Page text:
Criteria: CAPEX / Operating CF < 25%
Companies within the Portfolio require way less capital to operate compared to companies within the index.
“Asset-light industries are attractive since they require less capital to be deployed to generate sales growth. The finest examples are franchise operations, such as Domino’s Pizza, where growth is funded by franchisees rather than by the company.” - Lawrence Cunningham
Capital allocation is the most important task of management.
Return On Equity (ROE): measures how many dollars are generated for each dollar of shareholder’s equity
Criteria: ROE > 15%
Return On Invested Capital (ROIC): shows the percentage return that a company earns on its invested capital
Criteria: ROIC > 15%
Based on these data, the companies within the Portfolio are way better in capital allocation.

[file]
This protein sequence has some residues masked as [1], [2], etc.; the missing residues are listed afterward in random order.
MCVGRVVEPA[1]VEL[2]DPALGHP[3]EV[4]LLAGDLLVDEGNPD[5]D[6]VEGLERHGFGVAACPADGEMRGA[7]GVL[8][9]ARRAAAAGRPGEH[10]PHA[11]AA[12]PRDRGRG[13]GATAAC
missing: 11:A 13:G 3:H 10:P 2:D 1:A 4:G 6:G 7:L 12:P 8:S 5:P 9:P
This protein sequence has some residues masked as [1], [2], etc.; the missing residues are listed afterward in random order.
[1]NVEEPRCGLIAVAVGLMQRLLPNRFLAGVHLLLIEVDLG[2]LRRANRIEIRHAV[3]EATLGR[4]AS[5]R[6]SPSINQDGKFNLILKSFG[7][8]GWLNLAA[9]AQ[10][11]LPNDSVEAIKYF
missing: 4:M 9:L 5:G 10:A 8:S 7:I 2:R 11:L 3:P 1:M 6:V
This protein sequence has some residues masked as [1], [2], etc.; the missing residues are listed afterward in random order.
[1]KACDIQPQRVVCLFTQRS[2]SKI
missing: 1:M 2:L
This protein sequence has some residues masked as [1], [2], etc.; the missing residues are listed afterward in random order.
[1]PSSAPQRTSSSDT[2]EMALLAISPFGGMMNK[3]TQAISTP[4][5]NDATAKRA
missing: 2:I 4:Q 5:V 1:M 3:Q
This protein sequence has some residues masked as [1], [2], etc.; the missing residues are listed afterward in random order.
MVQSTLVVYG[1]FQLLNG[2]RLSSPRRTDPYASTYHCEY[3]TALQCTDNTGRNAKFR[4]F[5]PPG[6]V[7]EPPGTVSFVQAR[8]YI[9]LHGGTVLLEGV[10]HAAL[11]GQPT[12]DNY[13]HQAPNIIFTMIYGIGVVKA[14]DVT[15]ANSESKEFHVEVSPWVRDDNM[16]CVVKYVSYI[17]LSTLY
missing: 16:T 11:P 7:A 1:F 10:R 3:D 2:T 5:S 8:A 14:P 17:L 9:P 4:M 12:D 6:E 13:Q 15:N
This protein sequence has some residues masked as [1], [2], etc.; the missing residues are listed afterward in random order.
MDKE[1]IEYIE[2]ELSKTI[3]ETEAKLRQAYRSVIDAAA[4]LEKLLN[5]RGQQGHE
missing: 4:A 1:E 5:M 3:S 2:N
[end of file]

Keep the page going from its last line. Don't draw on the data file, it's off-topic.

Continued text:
The higher the profitability, the better.
The best companies translate most revenue into earnings and free cash flow.
Gross margin: shows the percentage of revenue that is left over after direct costs are subtracted
Criteria: Gross Margin > 40%
Profit Margin: shows how much revenue is translated into earnings
Criteria: Profit Margin > 10%
FCF / Net Income: the percentage of Net Income that is translated into Free Cash Flow
Criteria: FCF / Net Income > 80%
As you can see in the table above, the companies within the Portfolio are very profitable.
Combine this with plenty of reinvestment opportunities and great capital allocation metrics and you get a Compounding Machine.
“The higher the profitability, the better. When a company has a high and robust gross margin, it’s a great indication that the company has pricing power as well as a sustainable competitive advantage.” - Compounding Quality
Historical growth and outlook
You want to invest in companies which are active in a clear secular trend.
Companies need to grow at attractive rates in order to create shareholder value.